How solar powers has helped sleepy town to claim Maraâ€™s billions
SEE ALSO :Last Minute Mara: Luxury on a budgetModern stone buildings dot its landscape. The Kenya Commercial Bank has opened a branch. Two petrol stations have come up to rival the only one that stood here in 2015, serving the hundreds of tour vans that access the Mara through the Talek gate. Carpenter workshops, hardwares, welders, hair salons, pharmacies, car garages and M-Pesa outlets have been opened to serve the growing centre. More importantly, numerous small hotels have sprang up to take advantage of the tourists who cannot afford the luxuries of the five-star hotels, camps and lodges inside the vast game reserve but want to savour the magical wild Mara has to offer. The story of Talek's phenomenal growth can be told through Lucy Mwangi's business. Her hardware shop has given birth to another, and she has the Talek mini-grid to thank.
"I have grown from operating in a corridor to running two hardware shops. Besides building materials, I now sell electricals to residents," she says. The fortunes of this township changed when it was selected for a Sh30 million pro-solar mini-grid pilot project funded by the German government through its development agency GIZ.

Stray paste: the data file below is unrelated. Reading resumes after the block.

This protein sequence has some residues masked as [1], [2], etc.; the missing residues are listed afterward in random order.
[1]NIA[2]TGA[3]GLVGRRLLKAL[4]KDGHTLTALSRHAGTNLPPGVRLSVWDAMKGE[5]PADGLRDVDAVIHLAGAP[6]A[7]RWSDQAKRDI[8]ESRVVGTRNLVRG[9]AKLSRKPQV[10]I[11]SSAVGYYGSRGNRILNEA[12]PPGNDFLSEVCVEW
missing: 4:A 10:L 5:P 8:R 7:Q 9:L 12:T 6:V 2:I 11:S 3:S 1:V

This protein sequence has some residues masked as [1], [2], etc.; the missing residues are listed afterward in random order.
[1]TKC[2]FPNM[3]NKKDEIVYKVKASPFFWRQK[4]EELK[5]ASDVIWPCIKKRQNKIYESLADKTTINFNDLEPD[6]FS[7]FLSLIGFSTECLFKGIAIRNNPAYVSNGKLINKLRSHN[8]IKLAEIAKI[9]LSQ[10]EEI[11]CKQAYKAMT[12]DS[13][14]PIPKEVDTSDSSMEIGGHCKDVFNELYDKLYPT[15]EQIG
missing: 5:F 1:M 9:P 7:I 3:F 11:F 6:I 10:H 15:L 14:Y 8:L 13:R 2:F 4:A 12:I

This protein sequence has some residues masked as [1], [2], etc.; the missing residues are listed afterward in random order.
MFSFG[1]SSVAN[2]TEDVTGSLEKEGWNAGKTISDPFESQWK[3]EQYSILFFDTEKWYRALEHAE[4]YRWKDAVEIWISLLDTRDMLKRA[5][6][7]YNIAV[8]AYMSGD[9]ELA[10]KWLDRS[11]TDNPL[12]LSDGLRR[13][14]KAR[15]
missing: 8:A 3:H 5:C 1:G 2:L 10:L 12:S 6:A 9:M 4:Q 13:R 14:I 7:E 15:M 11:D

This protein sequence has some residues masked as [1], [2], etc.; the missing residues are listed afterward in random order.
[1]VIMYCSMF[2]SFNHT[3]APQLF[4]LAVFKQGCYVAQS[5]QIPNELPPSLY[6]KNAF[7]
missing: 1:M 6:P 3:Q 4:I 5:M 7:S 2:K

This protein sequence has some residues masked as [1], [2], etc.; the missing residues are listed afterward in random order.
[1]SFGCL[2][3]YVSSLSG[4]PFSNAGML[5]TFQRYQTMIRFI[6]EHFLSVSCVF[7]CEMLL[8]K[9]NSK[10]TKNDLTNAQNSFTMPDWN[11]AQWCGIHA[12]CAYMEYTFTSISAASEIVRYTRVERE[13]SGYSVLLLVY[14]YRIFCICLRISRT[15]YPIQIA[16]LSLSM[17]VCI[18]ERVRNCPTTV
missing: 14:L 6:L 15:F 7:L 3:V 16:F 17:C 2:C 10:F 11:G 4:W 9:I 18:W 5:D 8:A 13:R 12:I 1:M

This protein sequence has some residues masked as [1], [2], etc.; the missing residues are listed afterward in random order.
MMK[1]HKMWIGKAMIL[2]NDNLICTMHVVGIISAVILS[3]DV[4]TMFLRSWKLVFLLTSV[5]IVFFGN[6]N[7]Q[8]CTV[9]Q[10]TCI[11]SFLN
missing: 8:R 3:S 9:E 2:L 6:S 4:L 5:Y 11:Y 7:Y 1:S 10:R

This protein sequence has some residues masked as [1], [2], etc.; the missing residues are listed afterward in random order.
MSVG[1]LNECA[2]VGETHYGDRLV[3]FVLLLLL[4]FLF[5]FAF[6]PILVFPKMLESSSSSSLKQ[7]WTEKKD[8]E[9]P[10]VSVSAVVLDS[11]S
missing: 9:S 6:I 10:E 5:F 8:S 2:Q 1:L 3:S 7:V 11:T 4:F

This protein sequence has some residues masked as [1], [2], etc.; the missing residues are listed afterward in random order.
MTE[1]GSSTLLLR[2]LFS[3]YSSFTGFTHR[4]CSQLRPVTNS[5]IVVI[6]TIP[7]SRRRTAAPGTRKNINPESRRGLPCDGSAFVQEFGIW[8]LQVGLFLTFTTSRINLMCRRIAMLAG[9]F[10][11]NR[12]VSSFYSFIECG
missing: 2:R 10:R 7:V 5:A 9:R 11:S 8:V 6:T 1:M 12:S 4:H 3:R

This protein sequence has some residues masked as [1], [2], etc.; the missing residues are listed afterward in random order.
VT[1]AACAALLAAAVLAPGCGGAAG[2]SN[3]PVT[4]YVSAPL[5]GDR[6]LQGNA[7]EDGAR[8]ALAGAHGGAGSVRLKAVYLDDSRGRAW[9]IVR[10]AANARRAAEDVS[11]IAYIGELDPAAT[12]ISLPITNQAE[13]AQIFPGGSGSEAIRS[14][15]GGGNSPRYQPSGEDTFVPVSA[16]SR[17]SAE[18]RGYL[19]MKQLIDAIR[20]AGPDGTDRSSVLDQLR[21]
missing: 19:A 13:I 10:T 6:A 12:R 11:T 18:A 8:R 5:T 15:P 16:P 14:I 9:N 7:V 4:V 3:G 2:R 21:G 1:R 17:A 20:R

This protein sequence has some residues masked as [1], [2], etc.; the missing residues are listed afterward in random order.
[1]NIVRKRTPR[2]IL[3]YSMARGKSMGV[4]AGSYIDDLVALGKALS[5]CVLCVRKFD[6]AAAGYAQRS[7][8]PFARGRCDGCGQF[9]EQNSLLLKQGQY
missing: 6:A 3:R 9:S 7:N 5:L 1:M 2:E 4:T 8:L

SEE ALSO :Standard backs Mara raceSo effective has the mini-grid been that its demand has exceeded supply. Due to this, the town experiences a 30-minute black out at around 8pm every day. PowerGen's George Ndubi says this is due to a delay in transition between the solar and the batteries. "Electricity has enabled me to operate my pharmacy longer, from 8am to 9pm. It also allows me to serve residents in dire need of medication at night," says Saitoti Olingetti, who runs a pharmacy. In his shop, Saitoti also sells cold soda and runs a phone charging business. Phone charging here, he says, is a booming business. Mohamed Bashir, who runs Talek's first petrol station, says he can now sell fuel in the middle of the night without waking up his neighbours with the noise of a generator. Bashir wants the county government to increase the capacity of the mini-grid. To access the power, PowerGen developed a pre-paid system similar to that used by Kenya Power. Residents and business vendors buy their tokens from a vendor at the KCB bank who has access to the PowerGen metre system. Low consumers pay Sh75 for a unit of the electricity. Those that use more than 50 units per month pay Sh90 for a unit. To meet the growing demand and owing to the success of the mini-grid, the Narok County Government has approved plans to increase the capacity of the Talek plant and has invited bids from contractors.
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